Lee Elder of Washington, D.C. fired six-under-par 66 at Cypress Point today to move within one stroke of the lead in the Bing Crosby National Pro-Am golf tournament with a second round total of 135.
Much of Elder's success was over-shadowed by another well-known Washington golfer who was spending his first day of retirement. Gerald R. Ford toured the Monterey Country Club's Shore course escorted by a gallery of 5,000 and a playing partner who balks at the thought of retirement, Arnold Palmer.
Victor Recalado held a one-stroke lead among the pros after the second round with five-under-par 67 at Pebble Beach and a 134 total. Bunched with Elder in second place were Tony Jacklin and Tom Watson.
Former President Ford played like any normal 18-handicap golfer who hadn't picked up a club in two months.
In the team scoring-system at the Crosby, amateurs don't always play out every hole. Those following Ford calculated his score for 18 holes as somewhere between 97 and 99.
"It involves a different type of conditioning than skiing," said Ford. Considering the fact that Ford had to endure the brutal Washington winter, the rigors of relocating and the jet lag involved in his hurried departure from Washington after the inauguration of his successor, the round was remarkable.
The crowds were warm and receptive and uncommonly well-mannered. The only signs of dissension came when Secret Service agents blocked the spectators view of the action.
The most common comment was "Welcome to California, Mr. President." Ford has said he will purchase a home in Palm Springs.
Ford plays golf in a manner consistent with his athletic background. When he is at the top of his game he hits the ball long, although occasionally not in exactly the right direction. His chipping and putting need work, but improvement in those areas comes only with practice, for which he now has time. In short, the former Michigan football center plays like a former football player who doesn't get to tee it up as often as he would like.
Ford notched a lone par. That came on the par-four 17th. He hit his drive into the light rough on the right side and followed with an eight iron to approximately 25 feet to the right of the hole. He two putted from there.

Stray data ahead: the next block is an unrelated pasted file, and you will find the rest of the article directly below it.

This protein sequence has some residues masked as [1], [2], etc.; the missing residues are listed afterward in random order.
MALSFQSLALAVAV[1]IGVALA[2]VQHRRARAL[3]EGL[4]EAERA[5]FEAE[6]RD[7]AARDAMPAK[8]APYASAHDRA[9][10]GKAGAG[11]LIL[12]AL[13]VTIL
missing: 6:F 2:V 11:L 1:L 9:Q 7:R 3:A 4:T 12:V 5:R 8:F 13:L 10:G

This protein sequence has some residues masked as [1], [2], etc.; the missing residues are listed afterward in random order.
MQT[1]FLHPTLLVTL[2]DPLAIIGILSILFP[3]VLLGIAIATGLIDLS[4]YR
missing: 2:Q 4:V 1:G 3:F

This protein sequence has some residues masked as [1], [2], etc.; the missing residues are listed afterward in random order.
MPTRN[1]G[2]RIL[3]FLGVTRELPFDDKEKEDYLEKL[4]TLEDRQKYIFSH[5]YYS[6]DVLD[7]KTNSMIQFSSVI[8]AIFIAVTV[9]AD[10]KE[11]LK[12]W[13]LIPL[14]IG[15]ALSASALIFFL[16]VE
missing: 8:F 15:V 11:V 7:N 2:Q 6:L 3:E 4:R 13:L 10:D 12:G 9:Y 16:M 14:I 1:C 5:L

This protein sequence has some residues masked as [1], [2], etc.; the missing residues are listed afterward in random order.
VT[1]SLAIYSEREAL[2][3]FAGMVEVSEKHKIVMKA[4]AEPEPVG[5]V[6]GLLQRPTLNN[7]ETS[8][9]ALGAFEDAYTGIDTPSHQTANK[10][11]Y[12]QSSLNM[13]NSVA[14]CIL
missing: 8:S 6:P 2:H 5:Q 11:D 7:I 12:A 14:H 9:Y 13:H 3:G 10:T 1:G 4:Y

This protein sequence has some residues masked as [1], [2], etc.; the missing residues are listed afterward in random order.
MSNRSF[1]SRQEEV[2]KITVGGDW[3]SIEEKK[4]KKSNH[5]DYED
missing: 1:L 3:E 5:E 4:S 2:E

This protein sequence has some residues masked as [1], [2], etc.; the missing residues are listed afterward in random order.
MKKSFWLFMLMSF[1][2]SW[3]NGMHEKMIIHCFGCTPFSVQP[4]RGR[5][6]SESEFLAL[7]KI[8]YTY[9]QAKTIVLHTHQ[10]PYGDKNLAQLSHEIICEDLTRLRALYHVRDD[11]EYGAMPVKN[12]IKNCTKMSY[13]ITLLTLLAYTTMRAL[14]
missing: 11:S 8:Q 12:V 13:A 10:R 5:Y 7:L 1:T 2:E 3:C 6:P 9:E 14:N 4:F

Palmer birdied the final hole for a round of 70. That gave him a 36-hole total of 145, one over par. As a team they were in at two-under 142 which means they will move than likely miss the 54-hole cut Saturday, barring a major turnaround. Palmer had to play alone Thursday.
"He is going to be a lot better player," Palmer said of his partner. "When he gets more time to work on his timing and his short game, he can probably get his handicap down to single figures."
Elder has six birdies and no bogeys over the tight Cypress Point course under fair and calm weather conditions.
"I felt my putting was the key," said Elder, althought he missed six putts of 15 feet or less.
Elder pulled a muscle in his back three days ago and needed hospital treatment before playing in the first round, when he shot 69 at Pebble Beach.
"If I continue to play this way," said Elder, "I'm going to keep my sore back. Seriously, it doesn't hurt that much."
George Burns, former golf team captain at the University of Maryland, had 68 at Cypress Point to tie with Jack Nicklaus at 138. Nicklaus, making his 1977 debut, had his second straight, 69, at Monterey Peninsula.